Hines College Alum Honored for Historic Preservation Legacy

David Bucek, FAIA (’90) receives Preservation Houston’s 2024 President’s Award

by Stephen Schad • March 25, 2024

On March 8, Preservation Houston, a nonprofit 501(c)(3) organization founded in 1978 and dedicated to the preservation of historic architecture in Houston and Texas, honored alumnus David Bucek, FAIA (’90), with the 2024 President’s Award. The recognition spotlights the Hines College alumnus’ commitment to safeguarding Houston’s historic and influential architectural past.

Bucek graduated from the University of Houston College of Architecture with a Bachelor of Architecture in 1990 and the Harvard University Graduate School of Design with a Master of Arts in Architecture in 1992. For over 25 years he has served as principal at his firm Stern and Bucek Architects.

above: A portrait of bucek by his daughter and photographer, Sydney bucek

above: One of Bucek's favorite memories at the Hines College included building a full-scale replica of the Tempietto, designed by Donato Bramante, in Rome for an architecture history class (Photo by hester Hardaway)

Interior design, Black-and-white

Why did you choose the Gerald D. Hines College of Architecture and Design? What drew you to design?
From a young age, I wanted to attend the architecture program at the University of Texas and was even accepted. However, after attending an orientation tour of the UT Austin campus, a friend in the administration at the University of Houston invited me to tour the College of Architecture at UH. I met with then associate dean Peter Wood and was intrigued by the older “temporary” architecture buildings, which resembled art studios with a creative vibe. It was then that I decided to attend UH. Unfortunately, I never experienced the older buildings. I started my college career in 1986, when the new architecture building, designed by Philip Johnson, opened.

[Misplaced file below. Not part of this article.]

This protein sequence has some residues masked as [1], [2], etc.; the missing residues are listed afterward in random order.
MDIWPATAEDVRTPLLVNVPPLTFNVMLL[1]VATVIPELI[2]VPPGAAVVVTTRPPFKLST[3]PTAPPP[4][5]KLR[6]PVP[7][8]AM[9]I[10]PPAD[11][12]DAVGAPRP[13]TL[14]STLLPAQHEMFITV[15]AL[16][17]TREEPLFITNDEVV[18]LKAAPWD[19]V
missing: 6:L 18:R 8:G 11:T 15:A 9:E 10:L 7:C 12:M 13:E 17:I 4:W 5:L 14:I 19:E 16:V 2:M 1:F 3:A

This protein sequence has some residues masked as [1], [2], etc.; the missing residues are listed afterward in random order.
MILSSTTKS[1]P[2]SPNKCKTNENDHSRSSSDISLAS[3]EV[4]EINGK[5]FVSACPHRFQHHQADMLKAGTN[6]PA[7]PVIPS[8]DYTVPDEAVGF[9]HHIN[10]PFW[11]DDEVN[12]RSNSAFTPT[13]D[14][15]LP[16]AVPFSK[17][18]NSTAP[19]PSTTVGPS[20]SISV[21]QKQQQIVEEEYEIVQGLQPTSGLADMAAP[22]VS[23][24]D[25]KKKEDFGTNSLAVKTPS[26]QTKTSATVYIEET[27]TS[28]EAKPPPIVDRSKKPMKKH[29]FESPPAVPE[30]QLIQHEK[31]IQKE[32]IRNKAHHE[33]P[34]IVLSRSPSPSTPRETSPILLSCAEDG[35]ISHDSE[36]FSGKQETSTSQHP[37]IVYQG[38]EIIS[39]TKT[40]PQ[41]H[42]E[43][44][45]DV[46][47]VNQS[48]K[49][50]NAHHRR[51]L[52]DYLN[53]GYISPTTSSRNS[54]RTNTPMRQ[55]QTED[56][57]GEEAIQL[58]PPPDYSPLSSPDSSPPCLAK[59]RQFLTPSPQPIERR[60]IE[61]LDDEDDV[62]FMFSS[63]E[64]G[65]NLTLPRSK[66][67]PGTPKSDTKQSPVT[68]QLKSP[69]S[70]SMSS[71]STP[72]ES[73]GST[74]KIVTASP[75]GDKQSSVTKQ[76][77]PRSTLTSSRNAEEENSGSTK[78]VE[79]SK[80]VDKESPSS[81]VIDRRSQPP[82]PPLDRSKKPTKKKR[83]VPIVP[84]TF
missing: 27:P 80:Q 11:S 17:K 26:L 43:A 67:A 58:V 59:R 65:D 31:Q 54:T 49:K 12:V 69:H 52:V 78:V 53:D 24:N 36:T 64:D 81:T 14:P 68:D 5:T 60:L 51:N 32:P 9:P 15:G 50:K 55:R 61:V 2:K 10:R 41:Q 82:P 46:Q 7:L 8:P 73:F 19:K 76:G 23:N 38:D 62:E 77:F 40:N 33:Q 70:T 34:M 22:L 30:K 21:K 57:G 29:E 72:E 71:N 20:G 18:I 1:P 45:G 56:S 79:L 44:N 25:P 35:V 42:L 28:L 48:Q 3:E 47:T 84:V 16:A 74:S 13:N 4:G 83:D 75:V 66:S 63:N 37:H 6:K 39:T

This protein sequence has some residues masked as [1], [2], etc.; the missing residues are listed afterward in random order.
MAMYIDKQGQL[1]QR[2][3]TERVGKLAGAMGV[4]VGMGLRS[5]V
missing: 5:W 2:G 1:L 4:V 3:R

I grew up working with my dad, a contractor in Wharton, Texas. My favorite high school classes were art, history, and woodshop. Architecture allowed me to incorporate my experiences and the activities I enjoyed the most.

What is one of your favorite memories from your time on campus? Was there a particular professor who influenced your education?
My favorite memory at the Hines College was helping to build a full-scale replica of the Tempietto in Rome, made out of plywood, cardboard, sepia paper, and hot glue. The project was part of our second-year history survey class. The top of the roof extended to the third floor of the atrium and was quickly disassembled/demolished once the fire marshal discovered the rather significant flammable fire hazard.

I was very fortunate to have had several influential professors at the College, each with a different focus, including Robert “Bob” Timme, Robert “Griff” Griffin, Geoffrey Brune, John Perry, and Bruce Webb.

Tell us about a typical day in your job. Do you have a particular design or business philosophy?
Architecture is a team effort for our firm, engineers, and clients. Much of our time is spent coordinating our projects’ program requirements, along with technical and scheduling issues. I also spend a lot of time in the field, initially visiting sites as potential projects. If we successfully secure a project, I enjoy measuring the site to help create the as-built drawings. Measuring is a great way to understand a project. We are also involved with recurring client meetings, which are increasingly virtual. However, construction meetings are always in the field, offering an important perspective that would be harder to comprehend if held virtually from the office.